Richard Truly, a naval aviator and astronaut who flew aboard two early space shuttle missions and, as NASA’s associate administrator, guided the agency’s return to space after the Challenger disaster, died on Feb. 27 at his home in Genesee, Colo. He was 86.

Günter Brus, a founder of the radical art movement known as Viennese Actionism, who courted outrage and arrest in the 1960s by using his body — and bodily effluvia — to shatter the bourgeois civility of a country haunted by its Nazi past, died on Feb. 10 in Graz, Austria. He was 85.

And wow, it’s hard to imagine two more different guys. The former was an aerospace engineer type who walked the straight and narrow; the latter an Artist who went to the edge and beyond.

In 1968, with leftist student rebellions erupting throughout Europe, [Brus] participated in an incendiary Actionist event “Kunst und Revolution” (“Art and Revolution”) at the University of Vienna. Mr. Brus’s contribution involved urinating into a glass and smearing his body with excrement, before belting out his country’s national anthem while masturbating. At the end of the performance, he drank the urine and vomited.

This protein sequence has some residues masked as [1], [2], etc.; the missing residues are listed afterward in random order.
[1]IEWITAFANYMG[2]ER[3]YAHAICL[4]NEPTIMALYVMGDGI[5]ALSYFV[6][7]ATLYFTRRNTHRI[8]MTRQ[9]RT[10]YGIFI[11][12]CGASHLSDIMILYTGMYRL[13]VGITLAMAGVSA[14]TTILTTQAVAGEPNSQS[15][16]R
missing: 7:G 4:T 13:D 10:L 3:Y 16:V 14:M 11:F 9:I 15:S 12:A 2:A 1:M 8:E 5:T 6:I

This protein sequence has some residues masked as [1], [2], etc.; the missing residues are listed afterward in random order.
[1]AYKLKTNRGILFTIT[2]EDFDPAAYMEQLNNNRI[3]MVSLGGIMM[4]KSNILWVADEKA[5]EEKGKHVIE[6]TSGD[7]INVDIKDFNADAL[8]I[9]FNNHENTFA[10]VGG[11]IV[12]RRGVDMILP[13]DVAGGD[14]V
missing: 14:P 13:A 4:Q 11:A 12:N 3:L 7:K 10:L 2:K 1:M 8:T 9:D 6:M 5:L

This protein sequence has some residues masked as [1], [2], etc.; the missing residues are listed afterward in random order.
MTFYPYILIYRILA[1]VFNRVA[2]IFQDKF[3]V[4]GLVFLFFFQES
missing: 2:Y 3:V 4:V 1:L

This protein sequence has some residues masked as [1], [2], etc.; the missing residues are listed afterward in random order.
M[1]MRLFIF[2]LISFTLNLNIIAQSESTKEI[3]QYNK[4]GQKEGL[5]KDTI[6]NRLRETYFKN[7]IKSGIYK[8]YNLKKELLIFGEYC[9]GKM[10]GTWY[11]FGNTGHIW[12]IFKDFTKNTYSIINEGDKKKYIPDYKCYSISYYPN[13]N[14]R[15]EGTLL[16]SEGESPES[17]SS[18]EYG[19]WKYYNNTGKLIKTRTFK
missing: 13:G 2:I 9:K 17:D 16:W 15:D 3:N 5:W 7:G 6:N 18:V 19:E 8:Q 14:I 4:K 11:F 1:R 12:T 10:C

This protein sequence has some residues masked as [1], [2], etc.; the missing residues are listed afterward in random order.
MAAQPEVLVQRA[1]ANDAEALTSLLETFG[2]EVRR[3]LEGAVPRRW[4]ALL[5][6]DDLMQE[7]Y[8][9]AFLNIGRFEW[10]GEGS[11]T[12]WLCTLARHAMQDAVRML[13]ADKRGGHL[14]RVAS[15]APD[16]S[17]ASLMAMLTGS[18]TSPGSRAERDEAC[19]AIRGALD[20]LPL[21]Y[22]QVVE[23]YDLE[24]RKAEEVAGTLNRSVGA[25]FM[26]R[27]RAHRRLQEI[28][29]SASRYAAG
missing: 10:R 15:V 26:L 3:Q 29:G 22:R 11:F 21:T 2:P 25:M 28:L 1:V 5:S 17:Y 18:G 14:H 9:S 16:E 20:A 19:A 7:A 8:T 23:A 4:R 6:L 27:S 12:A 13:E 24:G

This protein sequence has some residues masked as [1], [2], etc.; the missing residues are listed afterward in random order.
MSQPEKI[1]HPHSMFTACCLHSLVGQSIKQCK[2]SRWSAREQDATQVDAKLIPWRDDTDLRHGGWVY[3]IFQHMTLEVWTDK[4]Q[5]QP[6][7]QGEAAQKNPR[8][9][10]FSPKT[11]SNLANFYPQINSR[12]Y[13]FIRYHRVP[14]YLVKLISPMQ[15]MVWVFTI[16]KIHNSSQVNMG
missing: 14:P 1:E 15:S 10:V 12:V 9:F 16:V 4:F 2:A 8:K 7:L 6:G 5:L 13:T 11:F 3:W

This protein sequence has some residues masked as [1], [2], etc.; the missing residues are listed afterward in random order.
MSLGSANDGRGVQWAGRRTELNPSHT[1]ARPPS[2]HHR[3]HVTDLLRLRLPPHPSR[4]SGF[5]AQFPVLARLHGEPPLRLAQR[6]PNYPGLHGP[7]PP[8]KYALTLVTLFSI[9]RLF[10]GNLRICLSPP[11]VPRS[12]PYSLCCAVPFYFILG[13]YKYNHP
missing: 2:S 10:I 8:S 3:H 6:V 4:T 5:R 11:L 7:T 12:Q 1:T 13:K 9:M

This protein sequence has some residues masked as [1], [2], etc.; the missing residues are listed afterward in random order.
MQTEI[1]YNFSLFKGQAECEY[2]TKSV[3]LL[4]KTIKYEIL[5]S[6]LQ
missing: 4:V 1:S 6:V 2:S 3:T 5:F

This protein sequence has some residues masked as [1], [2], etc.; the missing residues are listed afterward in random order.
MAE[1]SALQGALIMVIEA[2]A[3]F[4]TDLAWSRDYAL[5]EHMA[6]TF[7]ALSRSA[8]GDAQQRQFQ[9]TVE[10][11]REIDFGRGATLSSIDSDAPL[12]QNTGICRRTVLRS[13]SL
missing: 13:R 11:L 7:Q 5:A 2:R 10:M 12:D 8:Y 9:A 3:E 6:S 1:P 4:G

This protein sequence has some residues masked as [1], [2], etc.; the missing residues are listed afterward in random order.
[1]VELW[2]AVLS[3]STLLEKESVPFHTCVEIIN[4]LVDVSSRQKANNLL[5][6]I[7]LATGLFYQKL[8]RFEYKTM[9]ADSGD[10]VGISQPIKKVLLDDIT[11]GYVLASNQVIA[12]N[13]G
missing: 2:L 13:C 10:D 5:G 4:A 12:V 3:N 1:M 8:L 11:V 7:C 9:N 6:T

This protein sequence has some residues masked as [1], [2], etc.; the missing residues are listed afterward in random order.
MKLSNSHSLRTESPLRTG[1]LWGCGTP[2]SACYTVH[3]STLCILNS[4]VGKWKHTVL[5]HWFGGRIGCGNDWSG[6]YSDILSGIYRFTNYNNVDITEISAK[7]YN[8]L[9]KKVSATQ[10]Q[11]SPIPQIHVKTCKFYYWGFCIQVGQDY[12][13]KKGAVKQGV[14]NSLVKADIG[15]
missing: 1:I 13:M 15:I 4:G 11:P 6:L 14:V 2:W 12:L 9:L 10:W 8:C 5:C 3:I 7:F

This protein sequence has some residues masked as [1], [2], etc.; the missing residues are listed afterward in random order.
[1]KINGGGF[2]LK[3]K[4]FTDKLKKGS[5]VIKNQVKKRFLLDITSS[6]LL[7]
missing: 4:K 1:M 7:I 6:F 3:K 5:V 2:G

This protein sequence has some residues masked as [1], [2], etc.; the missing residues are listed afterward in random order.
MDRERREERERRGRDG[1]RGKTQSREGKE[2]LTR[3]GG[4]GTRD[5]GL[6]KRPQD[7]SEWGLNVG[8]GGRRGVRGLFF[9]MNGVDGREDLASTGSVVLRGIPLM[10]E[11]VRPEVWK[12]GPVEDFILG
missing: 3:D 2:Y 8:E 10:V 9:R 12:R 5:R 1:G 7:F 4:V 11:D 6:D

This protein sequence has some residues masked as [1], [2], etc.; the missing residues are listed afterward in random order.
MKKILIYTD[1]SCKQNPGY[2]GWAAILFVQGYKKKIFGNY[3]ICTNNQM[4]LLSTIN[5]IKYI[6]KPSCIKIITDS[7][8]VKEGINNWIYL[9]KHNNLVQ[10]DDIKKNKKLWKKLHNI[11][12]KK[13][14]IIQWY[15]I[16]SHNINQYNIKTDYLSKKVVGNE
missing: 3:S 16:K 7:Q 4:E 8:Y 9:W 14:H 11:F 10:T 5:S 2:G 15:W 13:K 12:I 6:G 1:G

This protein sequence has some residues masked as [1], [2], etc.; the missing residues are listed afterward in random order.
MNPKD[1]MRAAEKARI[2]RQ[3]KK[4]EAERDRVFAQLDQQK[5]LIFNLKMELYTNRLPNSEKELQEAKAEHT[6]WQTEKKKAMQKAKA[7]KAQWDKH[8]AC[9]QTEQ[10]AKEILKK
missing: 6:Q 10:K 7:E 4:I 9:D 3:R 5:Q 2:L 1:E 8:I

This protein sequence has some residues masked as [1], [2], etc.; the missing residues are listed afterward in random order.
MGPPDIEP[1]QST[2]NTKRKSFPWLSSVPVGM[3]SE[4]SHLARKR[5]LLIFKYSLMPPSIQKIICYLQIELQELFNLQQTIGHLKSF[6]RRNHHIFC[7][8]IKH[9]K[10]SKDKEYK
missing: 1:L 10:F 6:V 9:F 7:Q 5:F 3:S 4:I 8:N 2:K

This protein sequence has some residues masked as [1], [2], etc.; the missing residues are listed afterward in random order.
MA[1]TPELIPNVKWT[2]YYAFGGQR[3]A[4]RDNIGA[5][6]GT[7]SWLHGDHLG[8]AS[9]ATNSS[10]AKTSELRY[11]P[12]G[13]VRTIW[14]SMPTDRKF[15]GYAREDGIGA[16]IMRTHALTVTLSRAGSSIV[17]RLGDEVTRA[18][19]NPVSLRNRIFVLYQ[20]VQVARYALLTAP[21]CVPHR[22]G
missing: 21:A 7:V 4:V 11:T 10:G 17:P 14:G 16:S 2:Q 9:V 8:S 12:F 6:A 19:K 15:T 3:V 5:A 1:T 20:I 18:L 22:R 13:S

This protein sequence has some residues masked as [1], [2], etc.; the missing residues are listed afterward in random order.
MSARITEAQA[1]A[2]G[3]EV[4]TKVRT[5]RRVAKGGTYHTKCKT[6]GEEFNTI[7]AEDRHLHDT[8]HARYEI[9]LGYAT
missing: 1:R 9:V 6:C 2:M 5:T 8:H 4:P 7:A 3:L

Here he is somewhat earlier, performing an art piece called “Wiener Spaziergang” (“Vienna Walk”):

Climbing from a Citroën 2CV parked in the Heldenplatz, or Heroes’ Square, of Vienna, he was clad in a suit and covered in white paint from head to toe, with a line of black paint, like a violent stitching, running up the center of his body and face.

Calling to mind a Franz Kline painting with legs, Mr. Brus’s action suggested the violent division of the Austrian psyche — or perhaps his own — wrought by the Nazis, as he strolled toward the Hofburg imperial palace, where Hitler had once addressed cheering masses.

Later, says the obit,

Mr. Brus continued to work at what he called a manic pace as a painter, graphic artist and the writer and creator of “image poems” — collage-like graphic narratives including drawings, text and other visual elements. His wife told Kleine Zeitung in 2018 that he had produced some 80,000 drawings over the years.

At 80, Mr. Brus said that he had no desire to attempt to court scandal as he had in his early days. When asked if age had become its own source of provocation, he demurred.

“No,” he said. “I just find it boring.”

Interesting cat. Though now I feel bad for neglecting Mr. Truly, who had a remarkable career and came to NASA’s rescue at a time of crisis. Any of us should be so lucky as to lead so full a life as either of them.

And as I sit here with the sun in my face and the clock ticking towards 5:00, with dinner guests due at 5:30, I realize that when I started this I was trying to make some kind of point. About the myriad different paths that are out there, the futility of trying to judge one life against another, and the endless amusement that can be derived from doing just that. But I can’t say exactly what that point was… you’ll just have to decide for yourself. Over and out for now and a glorious Saturday night to all. Like the man says, every day above ground is a good day.